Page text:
Counts 1 and 2 concern the incomes of Nick and Katina for the year 1945. The books and records for the LaSalle Hotel and rental properties being admittedly incomplete, the government relied solely upon the net worth-expenditures method to prove that Nick and Katina had unreported income in 1945. In other words, the government sought to show the net worth of Nick and Katina as of the beginning and the end of the year 1945 and the non-deductible expenditures and gifts made by them in that year. If the increase in their net worth plus their non-deductible expenditures and gifts exceeded their reported income, and this excess was not satisfactorily explained, the jury was entitled to find, as it evidently did find, that they received income in that year which they failed to report. McFee v. United States, supra.

14

The evidence was sufficient on counts 1 and 2. The government introduced evidence and computations based thereon which, if believed, established that Nick and Katina had a total unreported income of $20,822.94 in 1945. The only substantial dispute of fact was whether the income from the liquor stores in that year, amounting to $16,761.52, was income of Nick and Katina or of their two sons, appellant and George Papadakis. The theory of the defense was that while the profits of the two stores went into the bank account of Nick or were expended by him, those profits in fact belonged to appellant and George, as owners of the businesses; that Nick and Katina were therefore obligated to appellant and George for the amount of those profits; and that in failing to take this obligation into account the government overstated the unreported income of Nick and Katina in the amount of the income from the stores.

15

Admittedly Nick held fee title to the land and the store buildings, but several members of the Papadakis family testified that the business of one of the stores had belonged to George Papadakis since 1935 and that the business of the other had been the property of appellant since 1939. The off-sale liquor licenses for the stores were in the names of appellant and George, and they reported the income from the stores in 1945, as in prior years, as their own for income tax purposes. However, there was abundant evidence to sustain the conclusion that the businesses in fact belonged to Nick and his wife in 1945. The net worth statement introduced by the defense, on which appellant relies, lists the inventories of the stores as belonging to Nick and Katina as of December 31, 1944 and December 31, 1945, and it is admitted that appellant and George Papadakis were obliged to buy the inventories from Nick for a very substantial sum in 1946, when the firm of Anchor Liquors was formed. And there is room for doubt that Nick was ever in fact under an obligation to pay his sons the 1945 profits from the stores, for no payments were ever made by him and no time set for payment. Appellant testified vaguely that perhaps Nick would take care of the matter in his will.

16

From the fact that appellant and George reported the 1945 income from the stores on their own income tax returns it might have been found that appellant acted in good faith, and that there was no willful attempt to evade taxes on that income. But this was a question for the jury. There was evidence that in 1949 appellant told a Bureau agent that the business belonged to Nick in 1945. This cast doubt on appellant's good faith in failing to report the income from the stores as income of Nick and Katina. There was ample evidence, as will be seen, from which the jury could have decided that this was but a part of a deliberate, long-continued practice by appellant of attempting to defeat taxes on the income from the family enterprises, and that the reporting of the income of the stores by appellant and George was merely a ruse to avoid the higher surtax rates which would apply if the income was reported by Nick and Katina.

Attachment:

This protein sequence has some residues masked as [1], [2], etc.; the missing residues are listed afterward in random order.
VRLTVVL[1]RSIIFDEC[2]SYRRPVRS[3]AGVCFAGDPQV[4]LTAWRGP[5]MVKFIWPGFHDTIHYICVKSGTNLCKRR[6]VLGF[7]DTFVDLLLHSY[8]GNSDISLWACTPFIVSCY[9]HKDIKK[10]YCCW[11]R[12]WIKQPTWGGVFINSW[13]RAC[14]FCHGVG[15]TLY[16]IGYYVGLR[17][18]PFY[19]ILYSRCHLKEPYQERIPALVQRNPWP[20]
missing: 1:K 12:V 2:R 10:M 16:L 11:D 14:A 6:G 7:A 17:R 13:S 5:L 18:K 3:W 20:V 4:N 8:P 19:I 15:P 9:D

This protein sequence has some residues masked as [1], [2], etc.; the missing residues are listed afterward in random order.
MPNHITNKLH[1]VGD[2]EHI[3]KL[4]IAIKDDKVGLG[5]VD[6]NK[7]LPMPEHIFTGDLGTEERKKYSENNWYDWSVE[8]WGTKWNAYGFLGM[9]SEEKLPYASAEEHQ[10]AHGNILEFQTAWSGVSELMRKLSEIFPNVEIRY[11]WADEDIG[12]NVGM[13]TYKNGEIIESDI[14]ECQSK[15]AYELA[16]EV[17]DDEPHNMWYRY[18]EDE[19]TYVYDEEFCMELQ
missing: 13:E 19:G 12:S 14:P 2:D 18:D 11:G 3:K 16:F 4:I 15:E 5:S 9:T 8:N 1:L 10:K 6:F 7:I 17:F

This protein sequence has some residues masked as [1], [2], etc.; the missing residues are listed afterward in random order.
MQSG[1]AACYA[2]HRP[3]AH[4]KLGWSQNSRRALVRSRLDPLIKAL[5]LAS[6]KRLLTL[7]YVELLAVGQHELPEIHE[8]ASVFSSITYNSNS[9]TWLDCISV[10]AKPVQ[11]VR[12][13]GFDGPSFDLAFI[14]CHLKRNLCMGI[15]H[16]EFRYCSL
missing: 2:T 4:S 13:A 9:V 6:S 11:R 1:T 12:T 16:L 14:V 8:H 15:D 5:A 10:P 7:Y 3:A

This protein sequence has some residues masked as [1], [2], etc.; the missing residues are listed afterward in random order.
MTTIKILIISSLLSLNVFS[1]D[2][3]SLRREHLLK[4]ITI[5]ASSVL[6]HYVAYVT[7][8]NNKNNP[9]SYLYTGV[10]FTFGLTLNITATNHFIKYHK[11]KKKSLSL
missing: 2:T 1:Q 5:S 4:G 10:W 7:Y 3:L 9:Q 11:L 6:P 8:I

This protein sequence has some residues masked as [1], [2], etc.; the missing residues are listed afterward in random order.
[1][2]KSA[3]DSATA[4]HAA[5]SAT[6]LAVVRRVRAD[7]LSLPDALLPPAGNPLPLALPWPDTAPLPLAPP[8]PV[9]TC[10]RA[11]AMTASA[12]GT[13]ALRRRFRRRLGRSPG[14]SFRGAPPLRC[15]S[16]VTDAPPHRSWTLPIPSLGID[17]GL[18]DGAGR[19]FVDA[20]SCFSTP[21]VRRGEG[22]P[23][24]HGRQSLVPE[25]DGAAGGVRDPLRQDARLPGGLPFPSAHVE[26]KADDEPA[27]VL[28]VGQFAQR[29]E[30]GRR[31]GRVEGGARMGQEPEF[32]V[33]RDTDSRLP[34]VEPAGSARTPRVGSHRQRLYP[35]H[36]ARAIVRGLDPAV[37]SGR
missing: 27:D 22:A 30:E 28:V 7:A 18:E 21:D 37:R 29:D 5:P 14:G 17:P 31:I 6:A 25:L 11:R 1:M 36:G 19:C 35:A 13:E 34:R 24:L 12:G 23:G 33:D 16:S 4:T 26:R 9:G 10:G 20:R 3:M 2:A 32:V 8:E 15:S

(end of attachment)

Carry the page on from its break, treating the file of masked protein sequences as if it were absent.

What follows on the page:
17

Moreover, even if the income of the stores is eliminated from the income of Nick and Katina, and if we allow for a seeming minor error in the government's computation, the government's proof still established that Nick and Katina had unreported income of nearly $3000 in 1945.

18

Counts 3 through 8 concern the incomes of Nick and Katina Papadakis from the LaSalle Hotel and the rental properties for the years 1947 through 1949. The government relied upon both the net worth-expenditures method and upon other evidence to prove evasion of the taxes of Nick and Katina for those years.

19

The government claims to have established, by the net worth-expenditures method, that Nick and Katina had unreported income of $42,949.12 in 1947, $42,395.02 in 1948, and $34,440.29 in 1949. However, a large part of the income attributed to Nick and Katina in the government's computation was in fact the income of Ernest Papadakis, who was Nick's partner in those years. The government concedes the existence of this partnership. The profits from the LaSalle Hotel and the rental properties all went into Nick's bank account or were expended by him for his own account. This was brought out by Martha O'Sullivan, testifying as a government witness on direct examination, and was never contradicted. One-half of the profits held or expended by Nick in the years 1947 though 1949 were taxable to Ernest, and the government did not consider this in its calculation of the unreported income of Nick and Katina for those years.